On the morning of September 21, 2017, Carlos Lago and Justina Díaz Bisbal emerged from their household into a post-apocalyptic world. Their once-lush five-acre fruit farm in southern Puerto Rico was entirely stripped of its foliage. Tree limbs were broken or twisted; pieces of metal from nearby homes, trash, and even a mattress were strewn across their property. The damage wrought by Hurricane Maria was unlike anything the older couple had ever witnessed.

“Upon seeing all of the destruction, we looked at each other,” Díaz Bisbal told Earther in Spanish. “I asked, ‘What do we do now?’ He [Lago] answered, ‘We start over.’”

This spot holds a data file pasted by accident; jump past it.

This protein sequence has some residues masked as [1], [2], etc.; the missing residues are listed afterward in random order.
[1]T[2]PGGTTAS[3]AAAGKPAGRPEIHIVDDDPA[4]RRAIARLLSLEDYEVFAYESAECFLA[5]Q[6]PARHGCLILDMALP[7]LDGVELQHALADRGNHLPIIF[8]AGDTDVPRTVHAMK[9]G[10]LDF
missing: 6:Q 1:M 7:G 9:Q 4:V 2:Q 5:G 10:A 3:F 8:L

Maria wiped out 80 percent of Puerto Rico’s crops and exposed the island’s lack of locally-produced food. Before the storm, Puerto Rico was importing more than 85 percent of its food. In its immediate aftermath, that number jumped to 95 percent. Plantains, a staple of Puerto Rican cuisine, had to be brought in in from surrounding islands; coffee crops were decimated. A lack of electricity to power irrigation systems and farming machinery exacerbated how long most farms were out of action, while the Jones Act—an obscure relic from 1920—initially stalled deliveries of much-needed relief supplies such as animal feed, by requiring them to be transported via U.S. vessels. (The Act was waived for Puerto Rico about a week after the storm struck.)

Nearly a year later, things have finally started to return to normal for many farmers thanks to government assistance and grassroots aid efforts. But there’s still a long road ahead.

“After 10 months, we’re not back 100 percent, but I would say we’re around 65 percent,” Edwin Almadóvar, director of USDA Natural Resource Conservation Center Caribbean sector, told Earther.